L I T T O R A L

Marilynne Robinson’s Housekeeping

04/30/2008  by Arlo Haskell  Comment on this Post
 

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There’s an excellent discussion of Marilynne Robinson’s first novel, Housekeeping (1980), going on right now at Reading Room, the New York Times blog which hosts two-week-long online panel discussions led by editors of its Book Review. Participants include Allen Gurganus, who, together with Robinson, will join us in January as we examine HISTORICAL FICTION and The Search for Truth. I read Housekeeping for the first time last week. What follows is how I found it.

Housekeeping tells the story of two sisters growing up in the isolated western town of Fingerbone. Madness runs in their family, and men are mostly absent but for the memories adumbrated by fading photographs, dried flowers, and unread letters. Their mother’s suicide has delivered young Ruth and Lucille to the care of her sister Sylvie, a drifter, whose "housekeeping" is a hodgepodge of inabilities to come to terms with domesticity. When the girls are still quite young, Sylvie’s child-like capacity for make-believe makes her an excellent playmate; they become close friends and confidantes. As the girls grow older, however, they become more aware of Sylvie’s aloofness from ordinary human society. They battle over an allegiance to Sylvie, on the one hand, and the pressures of societal norms, on the other. It’s the story of sisters torn apart by adolescence, overwhelmed by the complexities of an adult world, handicapped by a family history riddled with unexplained absences. Here’s Ruth, our narrator:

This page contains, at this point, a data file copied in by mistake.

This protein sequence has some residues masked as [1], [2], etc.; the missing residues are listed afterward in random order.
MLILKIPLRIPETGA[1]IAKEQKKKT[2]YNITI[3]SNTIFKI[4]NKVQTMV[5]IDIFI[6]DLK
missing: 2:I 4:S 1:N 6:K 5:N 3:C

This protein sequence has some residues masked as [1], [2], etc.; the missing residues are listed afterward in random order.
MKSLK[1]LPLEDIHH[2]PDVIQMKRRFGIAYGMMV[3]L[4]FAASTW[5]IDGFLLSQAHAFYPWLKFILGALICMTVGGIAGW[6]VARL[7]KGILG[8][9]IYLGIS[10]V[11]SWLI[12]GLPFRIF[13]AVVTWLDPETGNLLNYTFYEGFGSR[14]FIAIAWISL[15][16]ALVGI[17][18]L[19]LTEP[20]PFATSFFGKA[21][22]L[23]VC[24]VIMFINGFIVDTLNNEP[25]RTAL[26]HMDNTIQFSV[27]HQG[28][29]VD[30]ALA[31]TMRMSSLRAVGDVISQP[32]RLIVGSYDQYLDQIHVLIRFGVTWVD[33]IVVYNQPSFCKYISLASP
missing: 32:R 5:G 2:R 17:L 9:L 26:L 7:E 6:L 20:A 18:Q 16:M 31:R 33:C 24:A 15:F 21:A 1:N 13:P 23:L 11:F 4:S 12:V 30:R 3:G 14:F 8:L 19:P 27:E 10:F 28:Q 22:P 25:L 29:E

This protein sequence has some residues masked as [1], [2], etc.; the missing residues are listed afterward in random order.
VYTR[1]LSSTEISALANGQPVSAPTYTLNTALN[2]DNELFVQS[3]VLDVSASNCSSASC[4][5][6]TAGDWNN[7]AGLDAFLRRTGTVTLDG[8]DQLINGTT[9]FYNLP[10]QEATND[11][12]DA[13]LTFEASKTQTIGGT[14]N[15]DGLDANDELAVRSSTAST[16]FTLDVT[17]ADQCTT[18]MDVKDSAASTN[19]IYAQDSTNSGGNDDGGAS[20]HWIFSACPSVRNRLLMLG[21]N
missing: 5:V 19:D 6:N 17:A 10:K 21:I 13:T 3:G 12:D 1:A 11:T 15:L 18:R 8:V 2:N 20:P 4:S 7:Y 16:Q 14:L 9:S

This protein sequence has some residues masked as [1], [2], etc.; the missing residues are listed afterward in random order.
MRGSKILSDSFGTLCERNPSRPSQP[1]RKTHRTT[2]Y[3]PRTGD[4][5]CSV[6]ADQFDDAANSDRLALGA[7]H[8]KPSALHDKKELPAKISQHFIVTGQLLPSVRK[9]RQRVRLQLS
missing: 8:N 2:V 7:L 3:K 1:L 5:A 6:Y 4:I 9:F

When did I become so unlike other people? Either it was when I followed Sylvie across the bridge, and the lake claimed us, or it was when my mother left me waiting for her, and established in me the habit of waiting and expectation which makes any present moment most significant for what it does not contain. Or it was at my conception.

This is a mysterious book, a fiction which feels as if it could be fact, a tale of a human family rendered exotic by tethers to an other-world. "All this is fact," Ruth tells us. "Fact explains nothing. On the contrary it is fact that requires explanation." Robinson was a poet before writing this novel, and it shows in lucid, elusive prose wedded to a story of life as apparition. It is a gem, and gem-like, reading like the spare and opulent product of considered elisions, yielding luminous glimpses.

Go to the Reading Room for the New York Times discussion of Housekeeping.
Buy the book.

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